• SB 778 clarifies California employers’ duties to provide harassment training to employees. Pursuant to previously enacted SB 1343, employers had a duty to provide harassment training to both supervisory and nonsupervisory employees once every two years.  SB 778 extends the initial deadline for providing new training to employees from January 1, 2020 to January 1, 2021.  It also clarifies that employees who completed harassment training in 2019 do not need to retrained for another two years and then every two years thereafter.

Continue Reading 2019: A Year to Forget for California Employers

As 2019 comes to an end, employers should know about important new obligations that will ring in their new year.  Our Labor & Employment experts offer some guidance on critical developments in Oregon, Washington, California, and Idaho that employers should be prepared for in 2020.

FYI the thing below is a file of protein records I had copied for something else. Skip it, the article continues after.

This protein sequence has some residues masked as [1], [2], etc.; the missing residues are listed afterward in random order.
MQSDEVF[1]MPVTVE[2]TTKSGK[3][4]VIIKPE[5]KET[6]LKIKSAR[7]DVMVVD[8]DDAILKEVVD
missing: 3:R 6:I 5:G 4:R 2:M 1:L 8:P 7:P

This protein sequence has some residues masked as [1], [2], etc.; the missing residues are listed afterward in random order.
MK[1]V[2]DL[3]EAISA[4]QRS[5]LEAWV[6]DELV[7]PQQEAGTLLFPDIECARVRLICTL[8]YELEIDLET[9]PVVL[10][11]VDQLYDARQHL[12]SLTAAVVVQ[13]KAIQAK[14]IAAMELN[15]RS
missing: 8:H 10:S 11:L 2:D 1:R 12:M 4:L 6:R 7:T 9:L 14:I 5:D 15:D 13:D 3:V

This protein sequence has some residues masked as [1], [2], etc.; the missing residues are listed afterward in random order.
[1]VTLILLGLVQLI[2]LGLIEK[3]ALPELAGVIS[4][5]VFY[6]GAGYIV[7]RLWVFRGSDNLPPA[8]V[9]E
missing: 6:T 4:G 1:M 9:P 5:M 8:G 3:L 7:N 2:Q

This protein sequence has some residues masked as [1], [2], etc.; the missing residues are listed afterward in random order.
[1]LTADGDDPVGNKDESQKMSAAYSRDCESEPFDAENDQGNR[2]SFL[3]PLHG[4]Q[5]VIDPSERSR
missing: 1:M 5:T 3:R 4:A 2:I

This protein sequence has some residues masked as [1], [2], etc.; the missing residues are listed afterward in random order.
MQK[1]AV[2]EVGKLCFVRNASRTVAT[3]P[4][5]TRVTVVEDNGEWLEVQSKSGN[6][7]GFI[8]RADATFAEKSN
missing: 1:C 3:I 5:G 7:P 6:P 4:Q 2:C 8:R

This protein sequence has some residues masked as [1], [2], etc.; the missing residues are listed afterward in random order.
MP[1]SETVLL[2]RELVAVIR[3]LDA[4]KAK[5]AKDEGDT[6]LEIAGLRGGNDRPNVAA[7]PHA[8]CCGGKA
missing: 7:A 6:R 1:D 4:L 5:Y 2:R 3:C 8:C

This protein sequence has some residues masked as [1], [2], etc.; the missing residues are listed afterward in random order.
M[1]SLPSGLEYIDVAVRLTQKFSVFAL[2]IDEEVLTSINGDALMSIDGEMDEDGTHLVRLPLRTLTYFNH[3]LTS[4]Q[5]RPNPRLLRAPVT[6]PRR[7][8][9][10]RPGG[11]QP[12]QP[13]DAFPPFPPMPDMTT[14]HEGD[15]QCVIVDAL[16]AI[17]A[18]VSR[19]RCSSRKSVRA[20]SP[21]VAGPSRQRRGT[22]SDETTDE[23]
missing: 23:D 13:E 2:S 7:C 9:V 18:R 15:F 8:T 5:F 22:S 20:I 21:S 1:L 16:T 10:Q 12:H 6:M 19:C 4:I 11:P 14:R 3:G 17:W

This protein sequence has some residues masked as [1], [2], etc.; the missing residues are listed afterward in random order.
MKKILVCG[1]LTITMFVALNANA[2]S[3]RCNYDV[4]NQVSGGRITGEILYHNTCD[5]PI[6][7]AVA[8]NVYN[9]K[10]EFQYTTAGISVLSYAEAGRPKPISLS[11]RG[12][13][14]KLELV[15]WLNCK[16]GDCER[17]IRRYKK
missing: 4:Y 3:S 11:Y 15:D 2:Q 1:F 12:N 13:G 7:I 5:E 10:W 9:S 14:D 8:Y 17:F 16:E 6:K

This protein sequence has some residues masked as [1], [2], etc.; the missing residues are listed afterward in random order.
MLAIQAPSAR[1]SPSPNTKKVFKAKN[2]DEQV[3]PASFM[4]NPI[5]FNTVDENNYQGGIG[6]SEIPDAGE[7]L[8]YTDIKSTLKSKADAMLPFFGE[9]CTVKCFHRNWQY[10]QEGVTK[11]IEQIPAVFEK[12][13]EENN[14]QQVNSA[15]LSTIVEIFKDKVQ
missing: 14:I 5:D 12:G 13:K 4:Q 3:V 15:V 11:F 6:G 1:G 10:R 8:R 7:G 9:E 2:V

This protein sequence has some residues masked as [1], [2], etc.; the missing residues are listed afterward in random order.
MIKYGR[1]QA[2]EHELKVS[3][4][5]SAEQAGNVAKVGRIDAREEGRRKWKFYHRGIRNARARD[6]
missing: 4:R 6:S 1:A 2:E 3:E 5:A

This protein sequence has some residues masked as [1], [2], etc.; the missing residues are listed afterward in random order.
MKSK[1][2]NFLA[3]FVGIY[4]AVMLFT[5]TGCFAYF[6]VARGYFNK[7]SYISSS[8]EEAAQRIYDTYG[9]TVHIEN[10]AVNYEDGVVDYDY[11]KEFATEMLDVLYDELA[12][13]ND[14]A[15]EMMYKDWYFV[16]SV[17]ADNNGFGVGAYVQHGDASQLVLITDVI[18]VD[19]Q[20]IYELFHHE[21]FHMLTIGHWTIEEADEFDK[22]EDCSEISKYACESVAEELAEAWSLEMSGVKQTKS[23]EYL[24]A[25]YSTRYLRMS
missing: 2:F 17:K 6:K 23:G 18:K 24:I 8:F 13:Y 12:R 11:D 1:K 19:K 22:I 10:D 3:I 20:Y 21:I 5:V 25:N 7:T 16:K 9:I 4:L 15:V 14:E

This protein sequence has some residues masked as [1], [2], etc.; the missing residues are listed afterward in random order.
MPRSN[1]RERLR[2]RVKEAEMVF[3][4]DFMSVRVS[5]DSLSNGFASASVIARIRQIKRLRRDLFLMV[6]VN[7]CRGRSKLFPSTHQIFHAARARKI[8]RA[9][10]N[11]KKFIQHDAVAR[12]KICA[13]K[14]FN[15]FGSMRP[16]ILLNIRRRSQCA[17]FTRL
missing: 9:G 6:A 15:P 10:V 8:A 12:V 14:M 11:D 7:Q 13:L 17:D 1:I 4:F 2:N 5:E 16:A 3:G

Oregon

  • The statute of limitations for discrimination and harassment claims

On September 18, 2019, California Governor Gavin Newsom signed Assembly Bill (“AB”) 5, thereby codifying the California Supreme Court’s landmark decision in Dynamex Operations West, Inc. v. Lee.  This represents the culmination of a seismic shift in California employment law that began a little over a year ago.

To refresh, starting in 1989, the leading test in California for distinguishing employees and independent contractors was the multifactor standard set forth in S.G. Borello & Songs, Inc. v. Department of Industrial Relations.  Under Borello, the key question was whether the employer “[had] the right to control the manner and means of accomplishing the result desired.”  In addition to this factor, the Borello test also endorsed multiple “secondary” indicia in analyzing and determining the employment relationship.